"Where's the beef?": After Clinton and Trump went for style over substance, here are the burning issues we need to tackle at the next debate

The first presidential debate was a study in contrasting styles, but these crucial issues were never even discussed

Published September 28, 2016 9:59AM (EDT)

Donald Trump; Hillary Clinton at the presidential debate in Hempstead, New York, September 26, 2016.    (Reuters/Lucas Jackson)
Donald Trump; Hillary Clinton at the presidential debate in Hempstead, New York, September 26, 2016. (Reuters/Lucas Jackson)

Is it too soon to start looking forward to the second presidential debate? Well, Donald Trump has yet to stop relitigating the first one, having spent most of Tuesday blaming his terrible Monday night performance by turns on moderator Lester Holt, former Miss Universe Alicia Machado and a debate commission that he suggested gave him a faulty microphone on purpose.

But while much of the post-debate commentary focused on how well Republican presidential nominee Trump and his rival Hillary Clinton performed under the bright lights of the debate stage, less attention was paid to the policies each one has been advocating. In Trump’s case this is partly because he changes his policy preferences more often than most people change their underwear.

Don’t like a Trump proposal? Wait 30 seconds, he’ll have another one.

As for Clinton, her reputation is that of a policy wonk who loves to dig deep into issues. Indeed, that's supposed to be one of the selling points of her candidacy. Campaign surrogates have often cited the thousands of words about policy on her website versus the few hundred on Trump’s.

One area where she struggles is in connecting the importance of her policy solutions to their ability to materially affect disaffected voters who are unenthusiastic about voting for her. So some pointed questions on policy might help her in this area, if she can answer them without some of the stiltedness that she showed at times on Monday night.

Of course, it is difficult to fit complex policy solutions into the two minutes allotted for answering questions. And any candidate will want to avoid going deep into the policy weeds and losing the audience. Still, there were some glaring omissions: The list of matters that got no airtime or at most a passing mention on Monday includes some of the most pressing issues we face.

So with the next debate scheduled for a week from this Sunday, here are a couple of topics that moderators Anderson Cooper of CNN and Martha Raddatz of ABC must ask the candidates about:

Climate change

President Barack Obama has said climate change is the most pressing foreign policy issue of our time. The competition of nations for resources that have been degraded and diminished by a warming planet is already leading to violent conflicts around the world. Indeed, there is some evidence that a drought driven by climate change has planted the seeds of the civil war in Syria that will be a foreign-policy priority for the next president.

The United States is a party to worldwide climate treaties that require it to do its part to reduce emissions. So whether a new administration would honor those treaties is an important matter for the rest of the world. Our military, which Trump keeps claiming he wants to rebuild, is already factoring climate change into its long-range plans. The GOP may still want to pretend the phenomenon is not happening, but that won’t stop it.

Yet the only mention of climate change on Monday was when Clinton referenced a  2012 Trump tweet in which the real estate mogul accused the Chinese of inventing this “hoax” in order to destroy America’s economy. It deserves more attention than that — much more.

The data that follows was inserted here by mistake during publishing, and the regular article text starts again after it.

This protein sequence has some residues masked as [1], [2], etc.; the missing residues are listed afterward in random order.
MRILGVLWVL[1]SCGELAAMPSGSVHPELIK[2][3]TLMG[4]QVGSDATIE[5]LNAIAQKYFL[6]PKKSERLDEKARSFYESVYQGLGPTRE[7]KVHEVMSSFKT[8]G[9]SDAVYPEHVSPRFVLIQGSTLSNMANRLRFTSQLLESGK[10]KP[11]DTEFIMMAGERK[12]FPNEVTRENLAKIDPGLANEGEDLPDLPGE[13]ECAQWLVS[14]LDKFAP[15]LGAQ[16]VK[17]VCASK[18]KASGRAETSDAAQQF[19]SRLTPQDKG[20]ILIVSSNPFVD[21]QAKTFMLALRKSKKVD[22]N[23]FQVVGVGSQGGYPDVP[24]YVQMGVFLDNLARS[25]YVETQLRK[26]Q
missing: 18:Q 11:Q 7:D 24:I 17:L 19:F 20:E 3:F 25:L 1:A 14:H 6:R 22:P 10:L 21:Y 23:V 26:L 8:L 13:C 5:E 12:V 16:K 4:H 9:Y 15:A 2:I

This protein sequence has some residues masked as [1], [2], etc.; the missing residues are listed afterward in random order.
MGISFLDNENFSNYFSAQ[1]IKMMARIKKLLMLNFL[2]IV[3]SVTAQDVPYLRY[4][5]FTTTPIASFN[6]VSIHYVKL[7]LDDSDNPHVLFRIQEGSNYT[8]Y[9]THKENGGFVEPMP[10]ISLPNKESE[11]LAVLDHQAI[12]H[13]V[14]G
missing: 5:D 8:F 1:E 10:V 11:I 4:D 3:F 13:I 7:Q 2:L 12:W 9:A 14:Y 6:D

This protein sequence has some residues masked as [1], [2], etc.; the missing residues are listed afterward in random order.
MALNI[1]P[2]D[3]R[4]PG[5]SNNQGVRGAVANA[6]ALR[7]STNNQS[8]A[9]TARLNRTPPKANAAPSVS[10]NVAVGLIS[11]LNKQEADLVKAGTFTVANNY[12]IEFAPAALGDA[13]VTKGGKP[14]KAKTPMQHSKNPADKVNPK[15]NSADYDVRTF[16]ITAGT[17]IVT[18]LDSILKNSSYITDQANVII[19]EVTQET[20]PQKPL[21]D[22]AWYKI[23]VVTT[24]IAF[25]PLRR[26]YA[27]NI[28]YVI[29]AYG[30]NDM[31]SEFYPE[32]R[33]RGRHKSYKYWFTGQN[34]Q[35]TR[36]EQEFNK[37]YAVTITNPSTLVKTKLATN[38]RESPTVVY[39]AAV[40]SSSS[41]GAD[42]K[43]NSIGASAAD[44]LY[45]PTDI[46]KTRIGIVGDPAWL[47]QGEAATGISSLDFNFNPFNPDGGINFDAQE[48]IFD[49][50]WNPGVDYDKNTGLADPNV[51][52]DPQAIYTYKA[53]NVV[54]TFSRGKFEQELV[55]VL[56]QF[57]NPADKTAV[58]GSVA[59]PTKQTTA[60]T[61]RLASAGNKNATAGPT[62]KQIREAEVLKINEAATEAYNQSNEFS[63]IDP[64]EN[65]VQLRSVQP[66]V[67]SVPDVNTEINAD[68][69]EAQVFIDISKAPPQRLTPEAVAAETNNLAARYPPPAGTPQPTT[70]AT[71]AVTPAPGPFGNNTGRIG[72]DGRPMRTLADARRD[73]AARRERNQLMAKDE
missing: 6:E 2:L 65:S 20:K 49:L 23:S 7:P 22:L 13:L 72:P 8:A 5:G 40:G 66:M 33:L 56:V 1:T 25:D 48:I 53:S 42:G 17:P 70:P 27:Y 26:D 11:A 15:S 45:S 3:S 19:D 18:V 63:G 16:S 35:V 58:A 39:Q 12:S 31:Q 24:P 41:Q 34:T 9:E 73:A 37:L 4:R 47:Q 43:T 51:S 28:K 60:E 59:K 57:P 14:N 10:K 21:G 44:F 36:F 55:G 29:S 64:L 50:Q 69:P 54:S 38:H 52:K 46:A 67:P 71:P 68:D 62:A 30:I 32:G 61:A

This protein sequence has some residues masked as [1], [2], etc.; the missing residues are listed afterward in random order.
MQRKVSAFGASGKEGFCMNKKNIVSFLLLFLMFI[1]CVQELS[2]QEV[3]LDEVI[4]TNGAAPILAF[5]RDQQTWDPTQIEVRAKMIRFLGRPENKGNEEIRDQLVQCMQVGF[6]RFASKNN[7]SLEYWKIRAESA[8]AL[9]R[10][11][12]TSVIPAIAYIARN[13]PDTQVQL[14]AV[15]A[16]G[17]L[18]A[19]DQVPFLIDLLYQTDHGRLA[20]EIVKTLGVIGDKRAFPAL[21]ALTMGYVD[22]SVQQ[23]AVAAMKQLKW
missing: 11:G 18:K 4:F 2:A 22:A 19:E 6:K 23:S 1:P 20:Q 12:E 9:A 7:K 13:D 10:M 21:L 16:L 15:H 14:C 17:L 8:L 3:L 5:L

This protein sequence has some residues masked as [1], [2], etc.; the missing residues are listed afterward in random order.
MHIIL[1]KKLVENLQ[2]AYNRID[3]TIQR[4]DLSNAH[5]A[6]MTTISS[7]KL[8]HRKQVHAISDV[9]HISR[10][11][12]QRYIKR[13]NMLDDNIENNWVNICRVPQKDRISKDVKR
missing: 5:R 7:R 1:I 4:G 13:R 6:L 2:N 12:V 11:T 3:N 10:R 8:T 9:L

Health care

Obamacare still faces GOP-led resistance and continued efforts to kill it. This is causing problems for members of the public. Trump’s plan is the same as it has been for over a year: Repeal Obamacare and “replace it with something terrific.” Clinton has signed onto the idea of a public option that would expand coverage and provide some competition for insurers.

Seven years after the passage of Obamacare, the two parties still have a huge and unbridgeable philosophical gap on the right of Americans to have access to health insurance. A presidential debate is a good opportunity for the candidates to make clear to the voting public how their choice this fall will affect whether they have that access in the future.

Voting rights

The Republican Party has been running a sustained effort to disenfranchise voters, particularly people of color, who generally vote Democratic. These efforts, which were ramped up after the conservative-dominated Supreme Court in 2013 gutted the Voting Rights Act, have been so egregious that federal courts have been furiously slapping them down. Yet some of the laws enacted by states for voter identification and other restrictions will keep thousands of people from voting this year.

Trump, with his newfound concern for the African-American community, should be pressed hard on whether he agrees with the rest of the members of his party that it should keep as many black people from voting as possible. Clinton, meanwhile, could be asked about her announced plans for restoring voting rights and how much of a priority she intends to make restoring the franchise.

Family leave

One of the few topics on we have a specific plan from both candidates is family leave. Given Trump’s history of sexism and misogyny along with his pride in having barely lifted a finger to help raise any of his children, this seems like a surefire topic that will get both candidates talking — and sparring. Serious issues can still make for great TV.

The moderators have until Oct. 9 to get their questions ready. Here’s hoping they will address at least a few of the issues ignored in the first debate.

By Gary Legum

MORE FROM Gary Legum